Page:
These ridiculous proposed cuts to the aged care sector have run into trouble already before the new Lieberal hanging by a thread gov is even formed. I say ridiculous because it's nothing more than Scrooge penny pinching that will cause untold suffering to some of the most vulnerable people in Australia. Those in our communities who are old and rely on being in a facility to care for them.
Again, this isn't how Australian's behave. I don't know why this gov is doing so, apart from the likelihood of the persecuted middle aged white christian men in Canberra think that their form of christianity is to cause suffering amongst the weakest of us. How very Abbott.
With the prospect of nearly $2billion being taken from said old and vulnerable since last year, those in the sector who care about those they care for are in an uproar, asking pretty much "Where the fuck is the modelling as to how you arrived at these lunatic numbers?"
I dare say these latest cuts of $1.6billion don't presently have a snowball's chance in hell of getting through the new senate. It's very likely that neoliberal fascist notions of $ will fall flat on it's face on the senate floor.
And for good reason. The new diverse senate will be one more representative of the views of the common Australian. We don't want the old to suffer, particularly when the gov wants to give $50billion to corporations for nothing more than simply existing. The prospect for Australians to inflict suffering on the weak and the old for the sake of the $ just won't fly. It's simply not who we are as a people.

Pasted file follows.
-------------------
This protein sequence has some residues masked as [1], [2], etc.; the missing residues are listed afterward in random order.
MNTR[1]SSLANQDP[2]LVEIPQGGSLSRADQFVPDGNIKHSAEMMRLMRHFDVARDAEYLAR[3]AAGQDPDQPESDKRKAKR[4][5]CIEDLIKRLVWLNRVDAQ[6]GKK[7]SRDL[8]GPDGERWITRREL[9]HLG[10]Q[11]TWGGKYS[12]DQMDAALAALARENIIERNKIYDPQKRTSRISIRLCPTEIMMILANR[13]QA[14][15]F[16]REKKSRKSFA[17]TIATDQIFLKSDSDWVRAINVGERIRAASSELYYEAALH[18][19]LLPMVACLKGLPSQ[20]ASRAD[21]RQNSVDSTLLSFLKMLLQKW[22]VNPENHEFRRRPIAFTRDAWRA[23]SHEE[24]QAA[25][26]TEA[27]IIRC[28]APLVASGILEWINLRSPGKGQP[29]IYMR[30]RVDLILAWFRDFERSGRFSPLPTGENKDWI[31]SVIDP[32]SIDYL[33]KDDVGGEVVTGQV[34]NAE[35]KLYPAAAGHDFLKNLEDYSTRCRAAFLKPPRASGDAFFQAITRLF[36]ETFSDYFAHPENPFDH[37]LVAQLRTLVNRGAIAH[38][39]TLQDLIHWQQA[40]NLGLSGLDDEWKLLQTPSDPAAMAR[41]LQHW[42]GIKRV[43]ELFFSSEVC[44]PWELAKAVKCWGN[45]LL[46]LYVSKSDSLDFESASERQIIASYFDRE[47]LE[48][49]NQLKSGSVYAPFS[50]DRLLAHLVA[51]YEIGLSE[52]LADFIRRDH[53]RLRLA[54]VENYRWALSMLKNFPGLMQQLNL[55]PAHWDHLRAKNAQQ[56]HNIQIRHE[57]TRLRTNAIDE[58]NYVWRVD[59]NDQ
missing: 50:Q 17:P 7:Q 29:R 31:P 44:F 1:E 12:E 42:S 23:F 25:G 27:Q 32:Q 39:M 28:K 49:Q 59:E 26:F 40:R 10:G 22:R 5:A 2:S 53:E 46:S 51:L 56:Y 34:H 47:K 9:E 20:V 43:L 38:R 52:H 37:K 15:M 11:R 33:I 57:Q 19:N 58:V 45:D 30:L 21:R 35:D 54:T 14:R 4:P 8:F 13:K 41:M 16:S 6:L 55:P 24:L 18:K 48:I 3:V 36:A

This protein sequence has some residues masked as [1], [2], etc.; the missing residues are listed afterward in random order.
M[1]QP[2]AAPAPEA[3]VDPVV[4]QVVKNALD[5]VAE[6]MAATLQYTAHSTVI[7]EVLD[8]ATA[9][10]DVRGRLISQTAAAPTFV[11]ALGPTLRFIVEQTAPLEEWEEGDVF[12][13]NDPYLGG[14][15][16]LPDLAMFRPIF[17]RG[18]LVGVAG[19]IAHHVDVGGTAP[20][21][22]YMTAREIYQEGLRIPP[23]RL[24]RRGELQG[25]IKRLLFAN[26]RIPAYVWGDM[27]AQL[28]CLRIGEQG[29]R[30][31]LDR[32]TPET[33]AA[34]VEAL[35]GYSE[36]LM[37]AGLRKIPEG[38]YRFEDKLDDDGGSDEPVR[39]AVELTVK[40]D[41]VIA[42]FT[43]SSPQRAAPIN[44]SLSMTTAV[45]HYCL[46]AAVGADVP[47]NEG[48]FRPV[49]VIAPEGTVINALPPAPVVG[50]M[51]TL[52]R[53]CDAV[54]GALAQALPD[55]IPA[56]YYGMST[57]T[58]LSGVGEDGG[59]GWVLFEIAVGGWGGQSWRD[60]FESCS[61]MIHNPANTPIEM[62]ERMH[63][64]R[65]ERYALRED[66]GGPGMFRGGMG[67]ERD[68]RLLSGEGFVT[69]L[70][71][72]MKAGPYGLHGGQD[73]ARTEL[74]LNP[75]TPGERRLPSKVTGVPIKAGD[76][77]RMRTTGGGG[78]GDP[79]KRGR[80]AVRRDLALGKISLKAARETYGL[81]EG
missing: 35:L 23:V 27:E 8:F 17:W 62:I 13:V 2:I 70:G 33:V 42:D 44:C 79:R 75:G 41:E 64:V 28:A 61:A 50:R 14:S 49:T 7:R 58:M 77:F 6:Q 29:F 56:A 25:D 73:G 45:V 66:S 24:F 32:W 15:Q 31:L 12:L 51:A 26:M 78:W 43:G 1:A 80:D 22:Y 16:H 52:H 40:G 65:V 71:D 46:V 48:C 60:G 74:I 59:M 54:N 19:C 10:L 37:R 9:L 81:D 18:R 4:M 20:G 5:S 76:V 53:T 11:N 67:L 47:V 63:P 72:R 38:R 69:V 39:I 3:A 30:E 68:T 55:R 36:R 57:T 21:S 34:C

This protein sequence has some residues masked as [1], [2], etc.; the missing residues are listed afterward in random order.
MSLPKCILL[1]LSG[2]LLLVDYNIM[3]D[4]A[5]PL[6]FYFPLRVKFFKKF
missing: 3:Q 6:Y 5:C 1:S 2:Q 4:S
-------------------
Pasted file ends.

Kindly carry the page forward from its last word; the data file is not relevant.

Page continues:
The peak body for older Australians is demanding the government reveal the modelling that underpinned its surprise decision to cut $1.6 billion from residential aged care.
What is known as the aged care funding instrument is being altered to save $1.2 billion over four years.
The cut in the May budget comes on top of $472 million in cuts to the sector announced in late 2015.
The measures are key elements of the government's budget repair plan.
The perception is that providers are stretching the truth when assessing the needs of residents to attract more money.
"The government should open up its modelling and the process of how it arrived at these figures," Ian Yates, the chief executive of Councils on the Ageing (COTA) Australia, said.
"I want to see the evidence, I want to see the modelling."
Without changes to the funding instrument, which is used to calculate per-resident support according to the complexity of their care needs, there would have been a cost blowout of $3.8 billion, Health Minister Sussan Ley has warned.
But the cuts came as a surprise to aged care providers, which have been undergoing step-change reform since the Living Longer, Living Better package of 2012, which has bipartisan support.
Labor has committed to a major review of the way aged care services are provided and paid for, but insists it is not in a position to reverse the $1.2 billion cut.
Nick Xenophon, whose Nick Xenophon Team could have significant sway in the next Senate, has promised to try to delay the cuts until there is an inquiry into the sector.
Aged and Community Services Australia president Paul Sadler said annual funding per resident would drop by $6655 under the changes. AFR